So I’m reviewing a YA/NA book today, and I made a cocktail to go with it. I’m not encouraging underage drinking–I’m encouraging drinking and below-age reading. Also, I like naming cocktails, and “The Dirty Bishop” just sounds so London finery bar, right? Of course right.
A few weeks ago, April White offered me a copy of the final installment of the Immortal Descendants Series as an ARC. She had no idea that I was totally willing to pay for this ARC in sexual favors or freshly-baked brownies, or blood, so she mistakenly gave me one with only the possibility of a favorable review. Sucker. (Funnier once you read the series.) She also didn’t know that I was at that very moment speed reading the first four books in anticipation of the release of Cheating Death. Seriously, when she was emailing me, Elizabeth Tudor and Saira were rounding her rooms in the Tower. It was very tense. There were awkward discussions of youthful inexperienced sexual encounters. I possibly yelled at the book “Britain’s best monarch ever?!?!? HAVE YOU SEEN HRH HARRY’S ASS?!?!?” It’s just a possibility.
I may have been very enthusiastic with her. I may have scared her. She may check her bushes for me at night before sleeping. (Which is a rookie move, as I’d totally hide round the shed. Duh. I’m telling you, authors are so touchy about living in my PSM and my author’s dungeon. Can’t imagine why. We said we’d provide gin…and lotion.)
SO THE BLURB FOR…
In this thrilling conclusion to The Immortal Descendants series, a life has ended, the future is lost, and a war has just begun.
An explosion has split Time and Archer has paid the ultimate price, leaving Saira heartbroken and desperate to repair the rupture. But the blast has trapped Saira in an alternate future where Mongers are cornered predators and Death is the ultimate judge. If Saira and her larcenous friend Ringo ever want to see Archer alive, they must pull off the impossible – alter history at a moment in time to which they cannot return. But saving Archer will restore a timeline where Mongers have complete control, mixed bloods are hunted prey, and the Descendant world is spiraling into chaos.
As Saira uses her Clocking skills to prevent her worst nightmares from coming true, she travels from the dirty streets of Victorian London to the secret archives of the Vatican. She seeks a purpose that is greater than smashed hope, greater than lost love, greater than the prophecy that has shaped her very existence. She must use the lessons of history to free the present and shape the future. And in the end, Saira and her friends will face War and Death in the most important battle of all – the one for Peace.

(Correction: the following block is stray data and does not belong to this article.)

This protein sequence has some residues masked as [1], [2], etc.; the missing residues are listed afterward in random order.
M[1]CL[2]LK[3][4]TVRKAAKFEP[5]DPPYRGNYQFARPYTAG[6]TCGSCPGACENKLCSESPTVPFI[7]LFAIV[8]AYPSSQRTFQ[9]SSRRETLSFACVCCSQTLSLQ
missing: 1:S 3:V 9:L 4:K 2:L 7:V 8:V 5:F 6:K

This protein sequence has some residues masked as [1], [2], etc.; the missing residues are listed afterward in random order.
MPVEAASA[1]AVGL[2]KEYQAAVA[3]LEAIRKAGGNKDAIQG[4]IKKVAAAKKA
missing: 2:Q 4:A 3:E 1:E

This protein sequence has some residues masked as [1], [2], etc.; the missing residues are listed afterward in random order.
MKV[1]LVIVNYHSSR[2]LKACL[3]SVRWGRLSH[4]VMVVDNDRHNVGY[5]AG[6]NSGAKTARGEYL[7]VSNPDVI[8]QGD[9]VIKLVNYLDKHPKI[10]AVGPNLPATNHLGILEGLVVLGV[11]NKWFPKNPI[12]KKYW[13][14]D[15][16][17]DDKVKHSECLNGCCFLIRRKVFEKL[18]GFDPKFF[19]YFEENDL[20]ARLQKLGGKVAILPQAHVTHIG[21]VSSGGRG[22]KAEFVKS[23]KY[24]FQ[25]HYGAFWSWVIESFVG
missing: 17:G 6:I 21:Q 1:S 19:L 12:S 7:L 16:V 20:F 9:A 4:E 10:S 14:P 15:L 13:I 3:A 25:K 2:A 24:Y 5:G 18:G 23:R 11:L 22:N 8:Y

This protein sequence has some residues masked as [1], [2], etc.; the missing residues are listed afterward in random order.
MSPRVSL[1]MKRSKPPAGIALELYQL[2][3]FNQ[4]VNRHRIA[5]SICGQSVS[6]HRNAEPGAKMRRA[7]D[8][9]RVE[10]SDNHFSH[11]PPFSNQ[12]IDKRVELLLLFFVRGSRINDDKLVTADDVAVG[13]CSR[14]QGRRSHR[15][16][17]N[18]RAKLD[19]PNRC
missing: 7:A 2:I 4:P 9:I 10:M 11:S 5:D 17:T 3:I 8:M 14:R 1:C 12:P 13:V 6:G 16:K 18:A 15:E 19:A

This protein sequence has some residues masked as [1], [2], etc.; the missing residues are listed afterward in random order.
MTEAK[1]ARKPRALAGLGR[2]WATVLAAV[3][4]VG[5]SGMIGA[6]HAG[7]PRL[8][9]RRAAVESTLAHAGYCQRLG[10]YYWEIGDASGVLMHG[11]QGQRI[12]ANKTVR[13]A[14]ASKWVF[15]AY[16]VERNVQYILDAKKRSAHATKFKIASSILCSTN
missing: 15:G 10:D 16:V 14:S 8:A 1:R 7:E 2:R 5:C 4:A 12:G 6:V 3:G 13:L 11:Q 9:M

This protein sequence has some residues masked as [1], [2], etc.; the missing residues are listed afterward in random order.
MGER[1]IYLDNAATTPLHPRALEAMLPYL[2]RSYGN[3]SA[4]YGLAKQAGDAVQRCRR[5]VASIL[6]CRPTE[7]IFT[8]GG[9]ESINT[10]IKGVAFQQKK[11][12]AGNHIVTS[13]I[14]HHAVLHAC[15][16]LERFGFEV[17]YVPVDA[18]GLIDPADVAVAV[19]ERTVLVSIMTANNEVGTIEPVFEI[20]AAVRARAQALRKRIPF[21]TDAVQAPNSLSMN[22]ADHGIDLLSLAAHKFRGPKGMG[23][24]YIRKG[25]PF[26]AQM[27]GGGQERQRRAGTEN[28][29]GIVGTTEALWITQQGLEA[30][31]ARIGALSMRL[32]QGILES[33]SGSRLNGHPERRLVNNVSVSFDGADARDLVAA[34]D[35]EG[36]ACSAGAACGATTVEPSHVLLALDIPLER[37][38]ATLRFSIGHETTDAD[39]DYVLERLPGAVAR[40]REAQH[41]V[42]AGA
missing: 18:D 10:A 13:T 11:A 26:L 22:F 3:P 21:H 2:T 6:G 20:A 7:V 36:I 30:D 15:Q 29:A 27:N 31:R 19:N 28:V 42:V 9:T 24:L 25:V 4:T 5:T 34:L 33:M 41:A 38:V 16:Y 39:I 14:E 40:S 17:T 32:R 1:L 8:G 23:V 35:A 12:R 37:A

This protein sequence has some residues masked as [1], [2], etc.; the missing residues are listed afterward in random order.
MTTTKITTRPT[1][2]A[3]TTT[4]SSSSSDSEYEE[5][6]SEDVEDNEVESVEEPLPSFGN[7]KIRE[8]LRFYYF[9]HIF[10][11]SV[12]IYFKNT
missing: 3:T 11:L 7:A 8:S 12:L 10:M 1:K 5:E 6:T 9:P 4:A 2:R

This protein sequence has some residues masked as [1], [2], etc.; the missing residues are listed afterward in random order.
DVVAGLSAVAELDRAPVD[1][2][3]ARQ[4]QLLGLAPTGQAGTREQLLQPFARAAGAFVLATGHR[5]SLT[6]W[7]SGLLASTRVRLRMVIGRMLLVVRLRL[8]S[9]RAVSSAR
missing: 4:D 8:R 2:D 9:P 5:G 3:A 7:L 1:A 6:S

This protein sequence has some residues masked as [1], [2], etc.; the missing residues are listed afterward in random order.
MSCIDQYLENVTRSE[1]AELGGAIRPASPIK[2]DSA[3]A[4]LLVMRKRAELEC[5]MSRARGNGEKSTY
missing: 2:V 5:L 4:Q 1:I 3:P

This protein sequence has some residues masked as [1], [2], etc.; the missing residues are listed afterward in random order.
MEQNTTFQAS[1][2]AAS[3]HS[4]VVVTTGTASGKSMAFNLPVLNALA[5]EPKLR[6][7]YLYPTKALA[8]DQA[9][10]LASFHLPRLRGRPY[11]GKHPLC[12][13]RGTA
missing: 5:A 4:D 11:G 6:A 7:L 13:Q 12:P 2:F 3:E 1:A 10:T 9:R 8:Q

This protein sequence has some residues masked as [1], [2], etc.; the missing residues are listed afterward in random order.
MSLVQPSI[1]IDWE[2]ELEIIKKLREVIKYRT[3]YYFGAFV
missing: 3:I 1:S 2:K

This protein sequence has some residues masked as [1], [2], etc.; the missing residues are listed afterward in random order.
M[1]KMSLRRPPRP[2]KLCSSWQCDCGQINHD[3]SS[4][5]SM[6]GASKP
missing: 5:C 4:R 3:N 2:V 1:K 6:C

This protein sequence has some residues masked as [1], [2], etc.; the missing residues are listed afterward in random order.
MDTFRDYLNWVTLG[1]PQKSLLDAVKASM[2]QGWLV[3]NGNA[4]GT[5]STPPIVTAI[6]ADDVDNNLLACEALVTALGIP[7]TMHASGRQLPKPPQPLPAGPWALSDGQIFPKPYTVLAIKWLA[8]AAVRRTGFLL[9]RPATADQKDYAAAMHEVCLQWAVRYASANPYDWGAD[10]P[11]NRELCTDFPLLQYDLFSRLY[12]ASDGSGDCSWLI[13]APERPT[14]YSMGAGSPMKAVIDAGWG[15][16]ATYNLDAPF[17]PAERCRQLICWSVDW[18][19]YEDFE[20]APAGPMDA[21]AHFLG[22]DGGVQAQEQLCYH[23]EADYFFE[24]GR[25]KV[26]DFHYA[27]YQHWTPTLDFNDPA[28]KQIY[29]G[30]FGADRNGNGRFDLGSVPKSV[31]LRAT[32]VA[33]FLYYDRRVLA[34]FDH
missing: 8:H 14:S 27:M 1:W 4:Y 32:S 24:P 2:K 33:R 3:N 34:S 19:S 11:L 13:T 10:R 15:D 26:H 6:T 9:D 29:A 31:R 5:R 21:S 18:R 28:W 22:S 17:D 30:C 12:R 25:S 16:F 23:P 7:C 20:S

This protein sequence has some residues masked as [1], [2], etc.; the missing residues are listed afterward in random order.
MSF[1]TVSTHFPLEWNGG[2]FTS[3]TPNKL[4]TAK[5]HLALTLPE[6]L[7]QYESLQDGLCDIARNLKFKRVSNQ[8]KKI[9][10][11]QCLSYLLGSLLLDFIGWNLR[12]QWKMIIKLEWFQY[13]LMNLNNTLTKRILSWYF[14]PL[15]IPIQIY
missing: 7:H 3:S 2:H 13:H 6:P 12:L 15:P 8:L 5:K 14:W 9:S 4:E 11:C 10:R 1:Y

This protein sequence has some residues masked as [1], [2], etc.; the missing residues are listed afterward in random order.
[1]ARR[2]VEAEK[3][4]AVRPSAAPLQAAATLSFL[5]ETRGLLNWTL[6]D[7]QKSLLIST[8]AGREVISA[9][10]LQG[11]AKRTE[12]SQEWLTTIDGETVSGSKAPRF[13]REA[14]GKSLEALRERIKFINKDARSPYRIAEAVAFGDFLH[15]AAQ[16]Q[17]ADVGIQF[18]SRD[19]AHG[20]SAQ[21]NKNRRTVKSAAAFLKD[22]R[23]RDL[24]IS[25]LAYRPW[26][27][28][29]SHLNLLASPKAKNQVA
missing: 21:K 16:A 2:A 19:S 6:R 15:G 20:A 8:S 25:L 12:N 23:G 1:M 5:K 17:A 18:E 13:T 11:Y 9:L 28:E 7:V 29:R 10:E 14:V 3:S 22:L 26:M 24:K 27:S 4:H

How can I say goodbye???
I can’t. Really. I need more. Preferably a grown ass adult book revolving around Mr. Shaw. OR, when Ringo finally reaches peak awesome adult Ringo.
But this book, though. Cheating Death is a riveting whirlwind of a novel, and the culmination of a perfectly executed series, which never failed to disappoint while maintaining a tight historical backdrop. What April White does in this book is a literary phenomenon. It is often quite messy when authors weave in historical figures into fictional narratives, but White manages to not only highlight some of history’s most compelling figures and moments of intrigue, she also deftly patterns out her own tale amongst them without it feeling forced or even wibbly-wobbly.
If I get too much into the meat of this novel, it would absolutely spoil the rest of the series, but what I will tell you is that it’s so intricately crafted, one would think it would overwhelm. “Oscar Wilde AND Elizabeth Tudor? Why not also Jack the Ripper?” But it doesn’t. And what this installment continues is the obscene intimacy the reader feels with the characters, and the dense textural amalgam of past and prologue that keeps the reader so very involved with each bit of plot. We hate the aforementioned Dirty Bishop, we fear the mongers, we’re looking for red herrings and traps, and we never guess the end. It’s brilliant.
Saira has evolved in some ways much more than a girl of her age should–which makes sense, obviously, and also she is still sort of quite young. Her band of merry descendants (plus one regular ((spectacular)) old human) also grow. Oddly, my favorite character arc was that of the very flawed Tom. He’s got a shit hand he’s been dealt, and he doesn’t always manage to keep it to the right side. The reader is definitely not always sure what he’s on about, but he’s never far from seeking redemption. It’s quite lovely.
Though I am quite put out that this series has concluded, I look forward to reading anything and everything April White writes from here on out.
Five Stars.A FAB CONCLUSION for @ahwhite & a recipe for a #lillet #cocktail, The Dirty Bishop! win/win! Click To Tweet
And now that dirty bishop. That dirty, dirty bishop. This time with less blood and more Lillet!
What Goes In?
- Juice of 2 clementines plus one more for garnish
- 1.5 oz gin
- 4 oz lillet
- 4 oz orange seltzer
- clementine slices
- combine spirits and juice in a shaker with ice
- shake well
- pour into two cocktail glasses
- top with seltzer
- drink responsibly.